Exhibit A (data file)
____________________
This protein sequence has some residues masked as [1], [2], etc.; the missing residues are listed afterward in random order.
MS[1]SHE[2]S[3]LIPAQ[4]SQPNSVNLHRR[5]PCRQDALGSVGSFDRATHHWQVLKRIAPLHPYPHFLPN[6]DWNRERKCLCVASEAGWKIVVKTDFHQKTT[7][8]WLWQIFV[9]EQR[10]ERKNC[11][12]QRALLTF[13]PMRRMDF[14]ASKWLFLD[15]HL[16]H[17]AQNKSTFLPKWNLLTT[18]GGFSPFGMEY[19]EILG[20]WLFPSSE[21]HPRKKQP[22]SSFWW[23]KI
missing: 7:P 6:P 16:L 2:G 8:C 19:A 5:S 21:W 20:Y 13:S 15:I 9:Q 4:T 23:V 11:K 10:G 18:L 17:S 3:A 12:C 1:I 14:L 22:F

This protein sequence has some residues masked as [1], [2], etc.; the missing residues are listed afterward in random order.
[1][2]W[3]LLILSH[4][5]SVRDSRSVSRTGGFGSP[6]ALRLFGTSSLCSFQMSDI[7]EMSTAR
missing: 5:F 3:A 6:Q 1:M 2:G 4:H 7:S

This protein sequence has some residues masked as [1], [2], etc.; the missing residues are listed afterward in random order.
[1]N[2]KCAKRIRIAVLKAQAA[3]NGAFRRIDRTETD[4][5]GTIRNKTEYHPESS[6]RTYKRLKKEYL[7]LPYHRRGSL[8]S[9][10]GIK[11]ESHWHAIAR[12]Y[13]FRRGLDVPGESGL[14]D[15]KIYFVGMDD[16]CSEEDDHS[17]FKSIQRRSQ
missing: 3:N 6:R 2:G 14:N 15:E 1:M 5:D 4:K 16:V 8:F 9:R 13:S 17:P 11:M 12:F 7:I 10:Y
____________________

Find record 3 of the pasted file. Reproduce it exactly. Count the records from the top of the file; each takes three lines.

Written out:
This protein sequence has some residues masked as [1], [2], etc.; the missing residues are listed afterward in random order.
[1]N[2]KCAKRIRIAVLKAQAA[3]NGAFRRIDRTETD[4][5]GTIRNKTEYHPESS[6]RTYKRLKKEYL[7]LPYHRRGSL[8]S[9][10]GIK[11]ESHWHAIAR[12]Y[13]FRRGLDVPGESGL[14]D[15]KIYFVGMDD[16]CSEEDDHS[17]FKSIQRRSQ
missing: 3:N 6:R 2:G 14:N 15:E 1:M 5:D 4:K 16:V 8:F 9:R 13:S 17:P 11:M 12:F 7:I 10:Y